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With lorn delight the scene I view"d,
My infant hopes and fears
Of retrospective years.
And still, in Memory's twilight bowers,
With mellowing tints, portray
For ever fall'n away.
Till youth's delirious dream is o'er,
The future good to find;
For bliss we look behind.
THE SWISS COWHERD'S SONG
O When shall I visit the land of my birth,
Our forests, our fountains,
Our hamlets, our mountains,
When shall I return to that lowly retreat,
My father, my m ither,
My sister, my brother,
This shadow on the Dial's face,
That steals from day to day, With slow, unseen, unceasing pace,
Moments, and months, and years away; This shadow, which, in every clime,
Since light and motion first began,
What is it ?—Mortal Man!
Yet, in its calm career,
And still through each succeeding year,
Nor only o'er the Dial's face,
With slow, unseen, unceasing pace,
MONTGOMERY S POEMS.
From hoary rock, and aged tree,
From proud Palmyra's mouldering walls,
From every blade of grass it falls;
The scythe of Time destroys,
O'er evanescent joys;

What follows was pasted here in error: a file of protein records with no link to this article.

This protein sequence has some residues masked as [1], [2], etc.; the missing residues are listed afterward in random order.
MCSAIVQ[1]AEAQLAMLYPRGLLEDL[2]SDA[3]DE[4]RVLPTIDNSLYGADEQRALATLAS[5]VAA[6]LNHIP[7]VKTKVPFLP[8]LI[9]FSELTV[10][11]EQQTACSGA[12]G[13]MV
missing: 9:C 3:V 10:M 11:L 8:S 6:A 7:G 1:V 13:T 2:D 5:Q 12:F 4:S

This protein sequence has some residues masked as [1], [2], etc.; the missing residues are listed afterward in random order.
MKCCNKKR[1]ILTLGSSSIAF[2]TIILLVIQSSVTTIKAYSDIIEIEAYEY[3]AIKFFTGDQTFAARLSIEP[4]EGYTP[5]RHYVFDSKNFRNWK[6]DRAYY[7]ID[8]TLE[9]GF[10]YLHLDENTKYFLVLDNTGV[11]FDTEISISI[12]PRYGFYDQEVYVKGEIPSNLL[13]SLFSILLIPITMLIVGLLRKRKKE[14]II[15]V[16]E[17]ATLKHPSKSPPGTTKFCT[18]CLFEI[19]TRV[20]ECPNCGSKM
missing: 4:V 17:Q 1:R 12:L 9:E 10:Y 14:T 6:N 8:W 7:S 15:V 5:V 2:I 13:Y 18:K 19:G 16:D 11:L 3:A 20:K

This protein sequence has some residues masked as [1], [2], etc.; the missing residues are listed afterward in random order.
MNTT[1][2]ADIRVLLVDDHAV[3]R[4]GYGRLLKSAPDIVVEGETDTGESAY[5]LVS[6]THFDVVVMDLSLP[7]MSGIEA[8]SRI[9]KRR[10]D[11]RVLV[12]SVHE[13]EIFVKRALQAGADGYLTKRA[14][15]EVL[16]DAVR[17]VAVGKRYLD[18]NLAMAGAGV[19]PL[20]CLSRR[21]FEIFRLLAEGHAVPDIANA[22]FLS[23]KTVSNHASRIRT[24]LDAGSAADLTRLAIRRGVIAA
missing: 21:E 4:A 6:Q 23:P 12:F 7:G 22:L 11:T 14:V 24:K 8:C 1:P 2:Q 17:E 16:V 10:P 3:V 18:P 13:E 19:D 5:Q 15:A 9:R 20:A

Then Time, the Conqueror, will suspend
His scythe, a trophy, o'er my tomb,
Each frail beholder's doom.
Though Time's triumphant flight be shown,
Points from the churchyard stone.
ADDRESSED TO A FRIEND ON THE BIRTH OF HIS FIRST CHILD
Two Roses, on one slender spray,
In sweet communion grew,
And drank the evening dew;
Through clouds and sunshine, storms and showers,
They open'd into bloom,
Their beauty and perfume;
But soon their summer splendour pass'd.
They faded in the wind,
The loveliest of their kind,
When thus of all their honour shorn,
The bud unfolding rose,
From dawn to sunrise glows,
My friends! in youth's romantic prime,
The golden age of man,
Life's little less'ning span;
Your hours as innocent as theirs!
And in the infant bud that blows
In your encircling arms,
The pledge of future charms,
Till, planted in that realm of rest,
Where Roses never die,
Beneath a stormless sky,